You'll Never Guess the Average Age of Successful Silicon Valley Founders

It’s no secret that Silicon Valley is a playground for the young. Various high-profile VCs have straight out said they prefer funding 20-somethings, and job ads routinely (and possibly illegally) note that only “digital natives” need apply. If you want more evidence of the problem, there’s no shortage of great if horrifying deep dive articles on the issue.

All of this is underpinned by the idea that, political correctness be damned, young people are simply more innovative than older folks, and given their usual lack of other life commitments, also more willing to put in the time it takes to build a billion-dollar company. If success is your only metric, this thinking goes, you’d be a fool not to prefer that recent grad in a hoodie.

There’s only one problem with this controversial but still widely believed orthodoxy. The numbers don’t back it up (despite Silicon Valley’s supposed obsession with data).

Add a decade or two to whatever you’re thinking.

How do I know? I recently checked out technologist Tim Whitwell’s fascinating list of 52 things he learned this year on Medium. (Side note: what a great end of the year exercise.) At the top of that list was a link to a blog post by entrepreneurship professor Joshua Gains laying out research presented this year on the age of entrepreneurs.

Gains renders the conclusions of this work in the form of an imagined dialogue between a skeptical reader and someone armed with the facts about age and startup success. It’s so clear and convincing, I’ll just cite it in full:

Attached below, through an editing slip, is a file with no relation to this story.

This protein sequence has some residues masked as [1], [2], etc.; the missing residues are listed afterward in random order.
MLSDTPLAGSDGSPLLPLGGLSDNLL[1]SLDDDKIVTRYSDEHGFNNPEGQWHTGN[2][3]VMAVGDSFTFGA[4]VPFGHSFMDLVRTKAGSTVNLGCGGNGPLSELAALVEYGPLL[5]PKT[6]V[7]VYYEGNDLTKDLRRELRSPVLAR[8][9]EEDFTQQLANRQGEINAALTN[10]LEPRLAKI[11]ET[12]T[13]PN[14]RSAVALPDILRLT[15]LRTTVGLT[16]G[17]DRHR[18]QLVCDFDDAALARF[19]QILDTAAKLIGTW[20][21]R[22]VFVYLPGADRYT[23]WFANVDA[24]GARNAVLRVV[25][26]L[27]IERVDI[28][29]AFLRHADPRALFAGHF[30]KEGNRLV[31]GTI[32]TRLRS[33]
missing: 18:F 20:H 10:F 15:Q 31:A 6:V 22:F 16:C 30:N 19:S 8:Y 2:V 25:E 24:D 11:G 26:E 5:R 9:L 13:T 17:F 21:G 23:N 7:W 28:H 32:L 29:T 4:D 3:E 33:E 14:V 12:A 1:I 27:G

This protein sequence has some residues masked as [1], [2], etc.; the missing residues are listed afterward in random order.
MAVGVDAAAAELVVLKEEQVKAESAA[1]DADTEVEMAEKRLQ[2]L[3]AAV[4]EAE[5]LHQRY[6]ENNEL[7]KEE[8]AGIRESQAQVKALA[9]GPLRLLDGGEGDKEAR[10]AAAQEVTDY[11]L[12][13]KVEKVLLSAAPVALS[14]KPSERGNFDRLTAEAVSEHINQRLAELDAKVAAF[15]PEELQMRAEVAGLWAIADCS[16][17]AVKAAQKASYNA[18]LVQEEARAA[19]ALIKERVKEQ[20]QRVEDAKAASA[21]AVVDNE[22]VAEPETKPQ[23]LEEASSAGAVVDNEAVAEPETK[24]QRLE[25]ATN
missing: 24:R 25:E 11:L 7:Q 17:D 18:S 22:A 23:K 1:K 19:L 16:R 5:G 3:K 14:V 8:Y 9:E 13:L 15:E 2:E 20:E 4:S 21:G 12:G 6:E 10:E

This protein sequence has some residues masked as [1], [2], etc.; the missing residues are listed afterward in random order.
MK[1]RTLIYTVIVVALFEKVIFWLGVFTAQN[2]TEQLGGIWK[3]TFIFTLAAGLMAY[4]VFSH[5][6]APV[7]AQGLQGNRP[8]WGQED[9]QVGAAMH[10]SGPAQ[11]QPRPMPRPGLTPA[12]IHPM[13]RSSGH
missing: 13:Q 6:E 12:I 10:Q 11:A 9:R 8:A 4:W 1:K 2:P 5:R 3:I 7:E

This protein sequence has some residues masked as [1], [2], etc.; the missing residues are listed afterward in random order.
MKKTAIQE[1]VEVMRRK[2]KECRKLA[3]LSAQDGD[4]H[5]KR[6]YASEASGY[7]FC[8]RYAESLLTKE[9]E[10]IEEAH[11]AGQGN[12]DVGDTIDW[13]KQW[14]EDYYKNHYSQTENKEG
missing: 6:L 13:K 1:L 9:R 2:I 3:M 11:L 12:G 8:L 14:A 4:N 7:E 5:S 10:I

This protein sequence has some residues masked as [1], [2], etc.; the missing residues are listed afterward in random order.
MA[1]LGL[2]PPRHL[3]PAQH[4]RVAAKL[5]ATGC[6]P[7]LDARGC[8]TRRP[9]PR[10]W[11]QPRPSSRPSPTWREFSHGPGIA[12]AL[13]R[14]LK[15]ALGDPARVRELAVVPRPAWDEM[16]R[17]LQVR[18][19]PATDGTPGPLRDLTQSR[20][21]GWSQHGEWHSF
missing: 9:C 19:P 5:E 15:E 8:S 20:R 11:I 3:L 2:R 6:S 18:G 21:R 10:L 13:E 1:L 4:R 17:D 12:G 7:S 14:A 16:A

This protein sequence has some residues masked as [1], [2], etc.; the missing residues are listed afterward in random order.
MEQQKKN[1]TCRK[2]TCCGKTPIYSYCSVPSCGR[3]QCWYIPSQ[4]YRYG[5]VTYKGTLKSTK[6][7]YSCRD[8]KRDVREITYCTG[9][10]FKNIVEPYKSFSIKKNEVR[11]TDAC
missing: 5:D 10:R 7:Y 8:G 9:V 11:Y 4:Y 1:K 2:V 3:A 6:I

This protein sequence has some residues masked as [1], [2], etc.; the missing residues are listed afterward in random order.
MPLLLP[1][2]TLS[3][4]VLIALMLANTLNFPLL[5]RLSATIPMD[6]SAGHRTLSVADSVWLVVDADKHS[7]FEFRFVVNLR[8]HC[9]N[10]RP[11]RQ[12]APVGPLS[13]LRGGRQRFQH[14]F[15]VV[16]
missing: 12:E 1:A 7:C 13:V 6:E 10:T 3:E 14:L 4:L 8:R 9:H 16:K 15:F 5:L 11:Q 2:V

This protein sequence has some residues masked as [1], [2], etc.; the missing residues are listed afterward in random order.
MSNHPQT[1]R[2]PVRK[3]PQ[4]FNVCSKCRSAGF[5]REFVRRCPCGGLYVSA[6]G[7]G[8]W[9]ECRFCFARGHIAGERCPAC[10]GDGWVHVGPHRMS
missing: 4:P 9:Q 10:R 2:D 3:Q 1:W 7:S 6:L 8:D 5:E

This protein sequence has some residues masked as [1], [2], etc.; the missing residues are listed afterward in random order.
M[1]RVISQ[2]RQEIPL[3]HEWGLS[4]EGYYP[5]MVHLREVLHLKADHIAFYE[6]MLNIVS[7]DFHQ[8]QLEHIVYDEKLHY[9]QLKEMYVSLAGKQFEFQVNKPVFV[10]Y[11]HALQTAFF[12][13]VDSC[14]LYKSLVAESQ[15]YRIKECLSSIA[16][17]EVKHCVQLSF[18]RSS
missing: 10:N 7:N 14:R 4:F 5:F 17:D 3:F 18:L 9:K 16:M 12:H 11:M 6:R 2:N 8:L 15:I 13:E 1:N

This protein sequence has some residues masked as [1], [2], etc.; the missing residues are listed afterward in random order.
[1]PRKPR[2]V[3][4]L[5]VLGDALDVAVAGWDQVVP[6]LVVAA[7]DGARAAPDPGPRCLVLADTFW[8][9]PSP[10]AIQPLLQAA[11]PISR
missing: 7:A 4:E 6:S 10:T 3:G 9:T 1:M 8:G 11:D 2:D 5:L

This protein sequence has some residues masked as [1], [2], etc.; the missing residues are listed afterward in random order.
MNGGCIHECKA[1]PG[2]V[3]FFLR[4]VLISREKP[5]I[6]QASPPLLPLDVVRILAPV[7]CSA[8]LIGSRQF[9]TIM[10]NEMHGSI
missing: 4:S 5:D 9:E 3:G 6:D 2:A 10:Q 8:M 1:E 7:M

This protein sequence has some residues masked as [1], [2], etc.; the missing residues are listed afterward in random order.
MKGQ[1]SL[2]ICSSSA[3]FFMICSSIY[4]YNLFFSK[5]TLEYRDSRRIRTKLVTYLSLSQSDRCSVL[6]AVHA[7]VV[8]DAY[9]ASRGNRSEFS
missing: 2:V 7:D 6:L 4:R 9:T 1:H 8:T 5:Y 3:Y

Hold on a sec, my impression from TechCrunch is that the award winners are pretty young.

Yep, around 31 or if you look at Inc and stuff like that it is 29 years.

OK so what is it like for the US?

For new firms in the US between 2007 and 2014 (aka the Y-C years), it is 41.9.

OK but that is all firms. What about technology?

It is actually higher, 43.9 with VC backed firms 41.9 and patenting firms 44.6.

Yeah but not in Silicon Valley surely?

Nope pretty much the same.

Alright but what about successful firms? That’s what the VCs care about.

In Silicon Valley, the ones with a successful exit have an average founding age of 47!

Let me underline that for you while you lift your jaw off the floor: the average age of Silicon Valley entrepreneurs who have a successful exit (i.e. sell their company for a bucket load of money or take it public) is 47 years.

Good professor that he is, Gains is careful to point out that this data isn’t perfect and that research is ongoing, but he’s also pretty definitive that these results “should give Silicon Valley investors types some food for thought.” Preliminary or not, they should also probably encourage would-be entrepreneurs who are concerned they’re too old to get a truly successful business off the ground (so should history).

Numbers don’t lie. If you’re old enough to look ridiculous in a hoodie, that’s actually a sign your chances of startup success are greater than average, not less.